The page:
If your project is not feasible to conduct remotely and/or you voluntarily and/or must postpone activities, you are required to notify the DRIC through submission of an email to DRIC staff indicating you have decided to initiate a study hold. This email notification must describe the status of the study and the communication process that was used to inform the study team of the voluntary hold and any necessary security parameters that will be put into place to protect the project. The DRIC may also direct you to take additional security measures in the event of a study hold.

How does COVID-19 affect research data access and security? (Added 4/10)2020-04-10T14:25:48+00:00

We recognize the importance of working remotely during this time and in many cases remote activity does not pose research data security concerns. However, research personnel must consider whether or not appropriate data security and confidentiality measures can be implemented for work to be conducted from off-campus locations. Please remember that data security changes deviating from a currently approved protocol or data security plan must be approved prior to generating, relocating, accessing, or storing the data. In addition, changes may also require notification and/or amendments to sponsor agreements. In particular, research personnel must be aware of the types of data involved in their export-controlled determination and TCPs.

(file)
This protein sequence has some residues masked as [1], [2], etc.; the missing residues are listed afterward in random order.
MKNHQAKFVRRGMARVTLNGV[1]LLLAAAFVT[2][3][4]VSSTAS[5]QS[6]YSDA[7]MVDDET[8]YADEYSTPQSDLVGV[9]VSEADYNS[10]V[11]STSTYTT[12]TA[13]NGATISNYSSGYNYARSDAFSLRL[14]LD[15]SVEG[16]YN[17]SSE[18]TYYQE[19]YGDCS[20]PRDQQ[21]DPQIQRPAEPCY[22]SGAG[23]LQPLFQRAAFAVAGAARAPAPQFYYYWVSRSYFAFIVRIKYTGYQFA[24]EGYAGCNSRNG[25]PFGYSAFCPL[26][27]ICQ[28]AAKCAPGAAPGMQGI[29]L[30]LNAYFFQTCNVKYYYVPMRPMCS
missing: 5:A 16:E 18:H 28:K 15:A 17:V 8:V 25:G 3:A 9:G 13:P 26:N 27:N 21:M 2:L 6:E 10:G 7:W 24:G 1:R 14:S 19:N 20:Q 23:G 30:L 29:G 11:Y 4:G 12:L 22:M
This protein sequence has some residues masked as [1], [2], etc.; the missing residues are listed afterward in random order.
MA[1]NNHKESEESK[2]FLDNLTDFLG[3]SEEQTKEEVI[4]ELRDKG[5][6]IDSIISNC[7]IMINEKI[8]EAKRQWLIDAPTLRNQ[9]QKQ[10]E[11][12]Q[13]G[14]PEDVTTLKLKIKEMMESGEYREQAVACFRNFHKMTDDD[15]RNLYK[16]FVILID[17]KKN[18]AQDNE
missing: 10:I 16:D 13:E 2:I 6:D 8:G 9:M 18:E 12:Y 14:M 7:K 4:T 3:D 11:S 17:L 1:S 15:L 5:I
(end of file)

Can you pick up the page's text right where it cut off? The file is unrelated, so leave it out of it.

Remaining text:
• Data that is highly confidential, restricted, or sensitive and protection of the data is required by international, federal, state, university, or sponsor requirements needs particular care during these times. Please remember, the loss of confidentiality, integrity, or inappropriate access could have severe adverse impact on the University, research area, or project.
  • Emailing research data may not be appropriate or secure depending on the type of data and security requirements involved, and in some cases may be a violation of federal law. In particular, do not transmit ITAR-controlled data via normal email.